Ballot Measures

In addition to elected offices, voters are also asked to weigh in on referendums, which can either be advisory or binding. Posed in the form of a question, the ballot measures can ask about a wide range of issues and tax measures.

Chicago’s Real Estate Transfer Tax Referendum

The proposal known as “Bring Chicago Home” would give the Chicago City Council the power to hike the Real Estate Transfer Tax, which is assessed when residential and commercial properties are sold.

Update, Feb. 23, 2024: On Feb. 23, a Cook County judge ruled voters should not get to decide on the ballot question. Real estate and development groups had sued the Chicago Board of Election Commissioners to knock the proposal off the ballot, arguing that it improperly asked voters to decide three issues, when state law limits ballot measures to only one question.

Update, March 6, 2024: On March 6, an Illinois appeals court overturned the Feb. 23 decision. Voters are once again set to decide on the ballot question during the March 19 primary, but the ruling could be appealed to the Illinois Supreme Court.

Update, March 13, 2024: The Illinois Supreme Court on March 13 upheld the unanimous March 6 ruling. Voters will get to decide on the ballot measure.

The last time Chicago voters passed a binding referendum that applied to the entire city was 1885, when they voted to create the Chicago Board of Election Commissioners, according to city records.

The transfer tax on properties sold for more than $1 million would increase by 233%, but would only apply to the amount of the sale greater than $1 million, according to the proposal.

The transfer tax on properties sold for more than $1.5 million would rise by 400% with the increase only applying to the amount of the sale greater than $1.5 million, according to the proposal.

The transfer tax on properties sold for less than $1 million, estimated by city officials to include 94% of all transactions, would drop 20%.

If passed by voters and imposed by the Chicago City Council, the new graduated tax would generate approximately $100 million annually to be used to address the root causes of homelessness by building new permanent housing with wraparound services like substance abuse counseling in an effort to combat crime and poverty throughout Chicago.

The number of Chicagoans who do not have a permanent home grew 4% between 2020 and 2021 to 68,440 people, according to the Chicago Coalition for the Homeless, which helped craft the measure and is urging its passage.

Here’s the language you’ll see on your ballot:

Amending the Real Estate Transfer Tax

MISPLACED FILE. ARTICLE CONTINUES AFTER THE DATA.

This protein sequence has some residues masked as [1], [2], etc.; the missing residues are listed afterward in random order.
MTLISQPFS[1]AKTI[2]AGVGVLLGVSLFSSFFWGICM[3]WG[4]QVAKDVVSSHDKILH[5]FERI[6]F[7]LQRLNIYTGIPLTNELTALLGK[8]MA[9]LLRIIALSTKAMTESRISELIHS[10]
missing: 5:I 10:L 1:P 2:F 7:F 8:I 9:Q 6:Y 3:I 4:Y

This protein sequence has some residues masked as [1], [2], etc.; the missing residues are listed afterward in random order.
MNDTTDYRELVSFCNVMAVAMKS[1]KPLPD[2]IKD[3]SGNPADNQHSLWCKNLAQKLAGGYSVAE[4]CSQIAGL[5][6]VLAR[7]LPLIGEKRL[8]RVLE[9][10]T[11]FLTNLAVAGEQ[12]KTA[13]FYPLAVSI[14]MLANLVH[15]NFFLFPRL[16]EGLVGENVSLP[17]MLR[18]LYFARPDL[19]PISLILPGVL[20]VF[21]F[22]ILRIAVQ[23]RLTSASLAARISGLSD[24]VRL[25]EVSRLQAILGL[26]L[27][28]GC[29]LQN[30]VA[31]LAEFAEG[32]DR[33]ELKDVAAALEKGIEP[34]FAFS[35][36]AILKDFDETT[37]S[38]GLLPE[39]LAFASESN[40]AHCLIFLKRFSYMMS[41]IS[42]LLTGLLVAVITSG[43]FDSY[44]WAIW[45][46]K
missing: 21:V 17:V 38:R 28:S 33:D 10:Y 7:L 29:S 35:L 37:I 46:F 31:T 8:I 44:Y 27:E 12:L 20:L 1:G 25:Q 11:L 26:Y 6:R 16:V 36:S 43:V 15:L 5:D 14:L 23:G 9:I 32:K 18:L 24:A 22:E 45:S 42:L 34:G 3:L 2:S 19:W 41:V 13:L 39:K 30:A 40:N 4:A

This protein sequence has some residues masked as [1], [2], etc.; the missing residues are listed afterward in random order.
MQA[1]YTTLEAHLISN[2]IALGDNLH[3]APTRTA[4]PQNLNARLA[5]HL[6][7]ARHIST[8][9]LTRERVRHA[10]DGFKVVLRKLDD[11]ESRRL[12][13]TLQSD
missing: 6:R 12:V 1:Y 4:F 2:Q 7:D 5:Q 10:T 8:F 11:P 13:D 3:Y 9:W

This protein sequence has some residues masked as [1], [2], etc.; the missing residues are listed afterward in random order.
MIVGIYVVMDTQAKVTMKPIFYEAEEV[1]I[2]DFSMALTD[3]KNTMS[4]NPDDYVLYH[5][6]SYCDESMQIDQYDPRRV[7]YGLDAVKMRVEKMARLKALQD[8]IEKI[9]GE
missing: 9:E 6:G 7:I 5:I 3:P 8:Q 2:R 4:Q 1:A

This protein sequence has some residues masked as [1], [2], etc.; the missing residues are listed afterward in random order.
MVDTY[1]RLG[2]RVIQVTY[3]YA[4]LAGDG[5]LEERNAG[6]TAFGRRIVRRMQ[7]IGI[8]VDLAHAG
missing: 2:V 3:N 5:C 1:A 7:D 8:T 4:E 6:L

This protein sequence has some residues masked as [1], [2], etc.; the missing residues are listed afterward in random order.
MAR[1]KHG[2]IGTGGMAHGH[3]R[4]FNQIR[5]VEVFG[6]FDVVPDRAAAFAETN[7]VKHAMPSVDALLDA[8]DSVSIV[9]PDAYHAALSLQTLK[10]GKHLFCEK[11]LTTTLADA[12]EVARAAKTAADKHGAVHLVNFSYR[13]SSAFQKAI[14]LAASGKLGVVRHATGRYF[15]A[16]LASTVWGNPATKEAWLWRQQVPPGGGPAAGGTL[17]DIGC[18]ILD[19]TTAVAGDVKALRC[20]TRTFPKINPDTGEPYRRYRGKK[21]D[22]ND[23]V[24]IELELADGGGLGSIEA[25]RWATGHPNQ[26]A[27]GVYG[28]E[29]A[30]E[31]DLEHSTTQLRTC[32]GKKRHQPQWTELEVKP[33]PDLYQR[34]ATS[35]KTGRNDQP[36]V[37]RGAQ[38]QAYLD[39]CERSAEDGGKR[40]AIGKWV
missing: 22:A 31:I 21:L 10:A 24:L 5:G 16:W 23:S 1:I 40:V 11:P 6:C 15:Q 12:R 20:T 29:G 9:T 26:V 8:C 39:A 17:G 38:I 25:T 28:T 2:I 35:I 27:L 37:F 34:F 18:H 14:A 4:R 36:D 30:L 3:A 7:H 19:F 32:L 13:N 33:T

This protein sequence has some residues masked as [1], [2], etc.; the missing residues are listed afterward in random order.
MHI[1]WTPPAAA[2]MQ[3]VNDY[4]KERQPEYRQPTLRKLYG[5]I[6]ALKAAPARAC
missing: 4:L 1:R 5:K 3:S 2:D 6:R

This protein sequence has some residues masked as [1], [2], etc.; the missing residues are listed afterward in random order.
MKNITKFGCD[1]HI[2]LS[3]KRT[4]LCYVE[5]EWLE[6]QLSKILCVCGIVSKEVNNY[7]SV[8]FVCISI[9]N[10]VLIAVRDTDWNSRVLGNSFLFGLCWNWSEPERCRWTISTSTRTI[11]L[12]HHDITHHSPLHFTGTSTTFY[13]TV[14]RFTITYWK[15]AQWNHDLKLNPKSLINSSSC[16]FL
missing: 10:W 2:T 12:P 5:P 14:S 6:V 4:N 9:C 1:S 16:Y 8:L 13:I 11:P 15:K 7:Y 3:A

Shall the City of Chicago impose: 1) a real estate transfer tax decrease of 20% to establish a new transfer tax rate of $3 for every $500 of the transfer price, or fraction thereof, for that part of the transfer price under $1,000,000 to be paid by the buyer of the real estate transferred unless the buyer is exempt from the tax solely by operation of state law, in which case the tax is to be paid by the seller; AND (2) a real estate transfer tax increase of 166.67% to establish a new transfer tax rate of $10 for every $500 of the transfer price or fraction thereof, for that part of the transfer price between $1,000,000 and $1,500,000 (inclusive) to be paid by the buyer of the real estate transferred unless the buyer is exempt from the tax solely by operation of state law, in which case the tax is to be paid by the seller; AND (3) a real estate transfer tax increase of 300% to establish a new transfer tax rate of $15 for every $500 of the transfer price, or fraction thereof, for that part of the transfer price exceeding $1,500,000 to be paid by the buyer of the real estate transferred unless the buyer is exempt from the tax solely by operation of state law, in which case the tax is to be paid by the seller? The current rate of the real estate transfer tax is $3.75 per $500 of the entire transfer price, or fraction thereof, and the revenue is used for general corporate purposes. The revenue from the increase (the difference between revenue generated under the increased rate and the current rate) is to be used for the purpose of addressing homelessness, including providing permanent affordable housing and the services necessary to obtain and maintain permanent housing in the City of Chicago.

Yes or No

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